Pre-loan approval begins with finding a good lender and culminates with a letter stating your purchasing power. It is a must-have in many markets. Real estate agents ask because they know that many sellers will not take you seriously without having a mortgage lender sign on your credit and finances. The scope and accuracy of prequalify for a home loan varies depending on the lender and the information you provide. Prior approval is generally considered more reliable than the less involved prequalification letter, which requires less initial detail.
Double your effort with two lenders
A mortgage broker or loan officer can initiate prequalify for a home loan process with you in person, over the phone or online. Online mortgage lenders provide relatively fast results with a minimum investment of time from you. You can answer the lender’s questionnaire using your computer and download the vouchers. However, if you prefer to speak with and interview a single point of contact, work with a loan officer at a bank or mortgage brokerage. To get a second opinion of your loan qualifications, get pre-approved, with at least two lenders.
Factors analyzed for Preauthorization
Guidelines, loan terms and conditions of loan vary pre-approval by the lender and your individual financial conditions. However, there are some generally accepted rules you must meet to gain prior approval. To determine if you qualify for pre-approval, the lender analyzes you’re:
- the debt burden represented by a debt-to-income ratio
- minimum credit score and history
- employment history
These aspects of your finances work hand in hand. While you cannot excel on all fronts, having a healthy debt load and paying 20 percent, for example, can help you prequalify for a home loan, despite the less-than-excellent credit, with some lenders.
General guidelines to answer
Your DTI housing cost ratio, known as a front-end ratio, should be between 28 percent and 31 percent. Total monthly obligations, including housing, are expressed as a back-end ratio. The back-end ratio is usually not more than 36 percent, but can be as high as 43 percent. Lenders usually require FICO scores of at least 620 or 640. However, you may be able to get prior approval despite the credit is low with a higher down payment. Indeed, the amount you contribute from your own funds to buy a home shifts risk from the lender. Down payments range from 3 percent to over 25 percent, depending on the type of loan and the type of property.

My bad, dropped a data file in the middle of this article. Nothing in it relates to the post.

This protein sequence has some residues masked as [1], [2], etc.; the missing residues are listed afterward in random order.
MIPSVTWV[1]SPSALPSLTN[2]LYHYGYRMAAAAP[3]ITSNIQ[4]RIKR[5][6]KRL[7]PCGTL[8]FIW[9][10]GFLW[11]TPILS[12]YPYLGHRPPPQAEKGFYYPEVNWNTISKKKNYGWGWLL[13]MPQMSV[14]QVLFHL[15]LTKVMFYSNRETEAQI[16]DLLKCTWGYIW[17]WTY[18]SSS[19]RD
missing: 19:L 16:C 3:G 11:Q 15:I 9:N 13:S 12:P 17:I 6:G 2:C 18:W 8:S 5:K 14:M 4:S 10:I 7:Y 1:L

Documents required for Preauthorization
Provide your lender with income and recent asset information. Needed paperwork depends on your situation. However, you generally have to provide:
- one month of pay slips
- the last two years of tax returns and W-2s
- two months of bank statements and three months of investment account statements
- recent profit and loss accounts and business licenses, if self-employed
Most lenders need to know exactly where your down payment has just made sure it does not borrow. They check for large or unusual filings and may require written explanations to document the source of your funds.
Cooperation with your lender and honesty are essential for a strong pre-approval loan. A pre-approval is a commitment to lend and it is subject to subsequent verifications and documentation, such as an assessment of the home. If the house or all aspects of your finances fall short of the lender’s requirements, you can no longer qualify for a loan. Be completely ahead with your lender and avoid making the following mistakes:
- do not disclose any additional income, employment, funds or tax deductions
- failing to disclose non-debts on your credit report, such as alimony or child support
- excessive spending, financing consumer purchases or taking new lines of credit
- borrow money from friends, family or other lenders
- distort any aspect of your financial situation